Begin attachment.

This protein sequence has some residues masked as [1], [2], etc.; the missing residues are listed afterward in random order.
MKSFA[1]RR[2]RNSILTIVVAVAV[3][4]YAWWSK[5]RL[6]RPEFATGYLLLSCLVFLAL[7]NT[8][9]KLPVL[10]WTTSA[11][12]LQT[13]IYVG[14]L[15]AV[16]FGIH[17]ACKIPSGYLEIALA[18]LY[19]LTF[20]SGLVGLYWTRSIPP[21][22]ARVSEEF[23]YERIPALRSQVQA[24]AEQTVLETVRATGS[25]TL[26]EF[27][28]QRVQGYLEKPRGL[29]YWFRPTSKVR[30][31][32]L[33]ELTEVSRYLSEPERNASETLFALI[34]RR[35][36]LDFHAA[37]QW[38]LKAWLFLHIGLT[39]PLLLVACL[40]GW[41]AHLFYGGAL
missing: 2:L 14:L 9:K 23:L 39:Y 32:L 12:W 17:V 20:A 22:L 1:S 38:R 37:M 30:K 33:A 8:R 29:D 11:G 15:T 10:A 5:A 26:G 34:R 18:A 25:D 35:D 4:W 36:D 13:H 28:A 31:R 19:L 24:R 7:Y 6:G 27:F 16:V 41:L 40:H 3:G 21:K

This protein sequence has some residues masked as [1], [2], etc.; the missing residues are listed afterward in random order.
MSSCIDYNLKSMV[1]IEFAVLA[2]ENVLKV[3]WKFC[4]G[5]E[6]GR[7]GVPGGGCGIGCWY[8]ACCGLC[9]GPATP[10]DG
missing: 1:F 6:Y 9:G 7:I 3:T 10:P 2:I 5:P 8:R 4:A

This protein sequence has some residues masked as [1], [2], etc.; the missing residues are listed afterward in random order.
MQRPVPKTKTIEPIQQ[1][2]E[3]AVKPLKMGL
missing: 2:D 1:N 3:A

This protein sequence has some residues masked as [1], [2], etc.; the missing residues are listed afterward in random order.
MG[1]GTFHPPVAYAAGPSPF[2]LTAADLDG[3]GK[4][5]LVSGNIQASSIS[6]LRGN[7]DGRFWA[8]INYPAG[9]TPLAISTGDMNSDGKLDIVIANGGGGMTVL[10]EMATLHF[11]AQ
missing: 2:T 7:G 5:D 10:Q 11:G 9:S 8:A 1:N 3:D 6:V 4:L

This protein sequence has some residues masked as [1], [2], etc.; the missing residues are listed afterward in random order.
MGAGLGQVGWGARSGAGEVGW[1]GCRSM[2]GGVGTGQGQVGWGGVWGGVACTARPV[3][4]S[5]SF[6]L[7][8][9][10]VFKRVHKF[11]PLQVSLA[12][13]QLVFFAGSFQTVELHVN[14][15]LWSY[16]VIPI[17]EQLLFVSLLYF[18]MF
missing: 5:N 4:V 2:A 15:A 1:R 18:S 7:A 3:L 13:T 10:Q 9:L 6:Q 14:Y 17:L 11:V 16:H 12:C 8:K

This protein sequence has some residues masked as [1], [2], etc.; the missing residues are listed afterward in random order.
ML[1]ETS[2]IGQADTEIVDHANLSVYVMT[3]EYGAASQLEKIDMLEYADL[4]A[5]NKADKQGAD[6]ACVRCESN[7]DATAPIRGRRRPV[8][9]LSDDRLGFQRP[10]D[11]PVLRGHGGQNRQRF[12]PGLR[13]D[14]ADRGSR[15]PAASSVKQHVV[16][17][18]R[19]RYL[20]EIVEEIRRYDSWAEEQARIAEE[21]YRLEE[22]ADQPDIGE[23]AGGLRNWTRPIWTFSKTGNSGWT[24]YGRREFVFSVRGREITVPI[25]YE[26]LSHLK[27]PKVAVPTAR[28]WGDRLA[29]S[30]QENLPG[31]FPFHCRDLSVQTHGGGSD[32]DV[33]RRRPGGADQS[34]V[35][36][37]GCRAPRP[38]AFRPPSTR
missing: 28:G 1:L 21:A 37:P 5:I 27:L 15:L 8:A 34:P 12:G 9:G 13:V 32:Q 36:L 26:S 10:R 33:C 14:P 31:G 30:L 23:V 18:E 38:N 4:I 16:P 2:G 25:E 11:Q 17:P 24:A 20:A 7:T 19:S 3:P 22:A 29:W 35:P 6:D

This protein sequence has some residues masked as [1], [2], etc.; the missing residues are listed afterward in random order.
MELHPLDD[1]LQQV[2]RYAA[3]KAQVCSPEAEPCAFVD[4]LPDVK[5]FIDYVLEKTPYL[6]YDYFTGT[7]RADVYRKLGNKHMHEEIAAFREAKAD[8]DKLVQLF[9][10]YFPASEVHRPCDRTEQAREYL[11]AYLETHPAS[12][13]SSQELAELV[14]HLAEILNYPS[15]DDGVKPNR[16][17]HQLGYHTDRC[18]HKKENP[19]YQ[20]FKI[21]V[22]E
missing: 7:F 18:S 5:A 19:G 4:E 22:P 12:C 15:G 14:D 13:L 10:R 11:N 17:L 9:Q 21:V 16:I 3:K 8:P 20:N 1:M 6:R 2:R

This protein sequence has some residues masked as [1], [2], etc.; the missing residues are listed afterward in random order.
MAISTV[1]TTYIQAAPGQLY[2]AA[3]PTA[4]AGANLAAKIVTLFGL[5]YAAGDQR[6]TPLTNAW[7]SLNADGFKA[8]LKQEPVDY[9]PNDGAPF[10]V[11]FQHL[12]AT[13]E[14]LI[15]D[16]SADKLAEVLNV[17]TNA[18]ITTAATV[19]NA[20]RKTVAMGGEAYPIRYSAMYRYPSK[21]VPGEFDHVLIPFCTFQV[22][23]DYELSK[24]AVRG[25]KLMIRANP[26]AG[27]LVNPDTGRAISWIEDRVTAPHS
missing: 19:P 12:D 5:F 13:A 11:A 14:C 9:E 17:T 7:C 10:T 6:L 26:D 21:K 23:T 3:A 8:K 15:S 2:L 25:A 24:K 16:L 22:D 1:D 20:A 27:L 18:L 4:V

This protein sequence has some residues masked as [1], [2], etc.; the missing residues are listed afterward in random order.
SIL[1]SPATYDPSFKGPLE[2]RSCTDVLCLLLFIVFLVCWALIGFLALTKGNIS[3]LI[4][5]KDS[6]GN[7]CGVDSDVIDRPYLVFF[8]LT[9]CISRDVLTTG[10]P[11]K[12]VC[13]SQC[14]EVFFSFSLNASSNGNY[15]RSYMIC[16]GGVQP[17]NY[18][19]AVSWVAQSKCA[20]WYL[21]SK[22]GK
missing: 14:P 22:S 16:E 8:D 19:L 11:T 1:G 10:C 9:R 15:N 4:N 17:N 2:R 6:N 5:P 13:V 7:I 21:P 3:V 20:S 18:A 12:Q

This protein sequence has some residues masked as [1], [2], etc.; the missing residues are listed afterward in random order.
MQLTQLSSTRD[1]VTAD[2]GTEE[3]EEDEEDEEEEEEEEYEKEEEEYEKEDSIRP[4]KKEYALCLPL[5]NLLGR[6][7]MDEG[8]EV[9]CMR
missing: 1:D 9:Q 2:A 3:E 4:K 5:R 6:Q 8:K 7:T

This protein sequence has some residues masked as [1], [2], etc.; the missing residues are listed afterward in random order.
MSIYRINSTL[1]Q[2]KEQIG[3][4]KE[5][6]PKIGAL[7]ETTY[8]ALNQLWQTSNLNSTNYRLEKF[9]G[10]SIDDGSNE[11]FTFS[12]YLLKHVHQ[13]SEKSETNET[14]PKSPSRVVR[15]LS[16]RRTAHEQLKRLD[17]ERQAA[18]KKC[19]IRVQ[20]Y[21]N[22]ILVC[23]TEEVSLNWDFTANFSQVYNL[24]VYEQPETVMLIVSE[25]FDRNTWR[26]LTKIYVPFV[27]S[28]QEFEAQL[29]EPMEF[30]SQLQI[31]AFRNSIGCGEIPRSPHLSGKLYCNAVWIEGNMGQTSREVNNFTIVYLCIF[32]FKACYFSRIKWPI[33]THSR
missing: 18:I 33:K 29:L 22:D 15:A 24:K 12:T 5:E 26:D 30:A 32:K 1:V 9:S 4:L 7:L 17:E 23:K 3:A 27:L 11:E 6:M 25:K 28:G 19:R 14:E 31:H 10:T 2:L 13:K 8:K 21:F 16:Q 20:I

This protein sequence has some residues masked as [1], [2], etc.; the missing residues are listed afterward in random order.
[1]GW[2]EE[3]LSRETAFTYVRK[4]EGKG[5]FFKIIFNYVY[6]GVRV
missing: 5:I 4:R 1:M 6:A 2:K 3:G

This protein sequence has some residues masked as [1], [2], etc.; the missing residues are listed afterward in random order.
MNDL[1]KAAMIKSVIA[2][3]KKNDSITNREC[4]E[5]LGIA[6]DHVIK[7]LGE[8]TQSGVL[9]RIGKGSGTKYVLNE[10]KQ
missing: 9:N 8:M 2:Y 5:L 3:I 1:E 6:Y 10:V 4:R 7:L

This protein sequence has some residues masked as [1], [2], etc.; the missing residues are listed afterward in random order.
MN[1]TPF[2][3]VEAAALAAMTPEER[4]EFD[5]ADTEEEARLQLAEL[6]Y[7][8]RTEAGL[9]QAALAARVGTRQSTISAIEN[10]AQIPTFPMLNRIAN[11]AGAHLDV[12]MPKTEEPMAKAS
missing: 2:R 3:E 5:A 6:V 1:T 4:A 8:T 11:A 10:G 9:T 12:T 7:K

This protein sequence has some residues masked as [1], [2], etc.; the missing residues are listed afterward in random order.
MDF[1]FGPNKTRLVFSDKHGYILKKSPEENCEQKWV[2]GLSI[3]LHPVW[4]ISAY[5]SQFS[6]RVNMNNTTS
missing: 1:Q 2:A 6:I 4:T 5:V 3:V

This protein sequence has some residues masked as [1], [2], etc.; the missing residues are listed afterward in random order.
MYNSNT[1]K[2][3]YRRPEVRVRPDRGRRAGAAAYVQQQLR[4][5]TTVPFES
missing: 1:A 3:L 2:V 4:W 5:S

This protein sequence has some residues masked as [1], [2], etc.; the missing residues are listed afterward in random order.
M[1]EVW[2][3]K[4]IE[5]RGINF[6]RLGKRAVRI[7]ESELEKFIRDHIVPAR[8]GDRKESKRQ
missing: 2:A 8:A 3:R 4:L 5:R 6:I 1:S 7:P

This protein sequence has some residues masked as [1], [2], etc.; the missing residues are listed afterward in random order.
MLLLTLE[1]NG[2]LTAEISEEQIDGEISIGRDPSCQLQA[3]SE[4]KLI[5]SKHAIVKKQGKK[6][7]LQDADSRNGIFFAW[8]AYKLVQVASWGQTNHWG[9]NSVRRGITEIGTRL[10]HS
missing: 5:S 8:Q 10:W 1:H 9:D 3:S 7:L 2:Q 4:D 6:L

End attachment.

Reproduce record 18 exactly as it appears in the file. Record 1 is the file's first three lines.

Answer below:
This protein sequence has some residues masked as [1], [2], etc.; the missing residues are listed afterward in random order.
MLLLTLE[1]NG[2]LTAEISEEQIDGEISIGRDPSCQLQA[3]SE[4]KLI[5]SKHAIVKKQGKK[6][7]LQDADSRNGIFFAW[8]AYKLVQVASWGQTNHWG[9]NSVRRGITEIGTRL[10]HS
missing: 5:S 8:Q 10:W 1:H 9:D 3:S 7:L 2:Q 4:D 6:L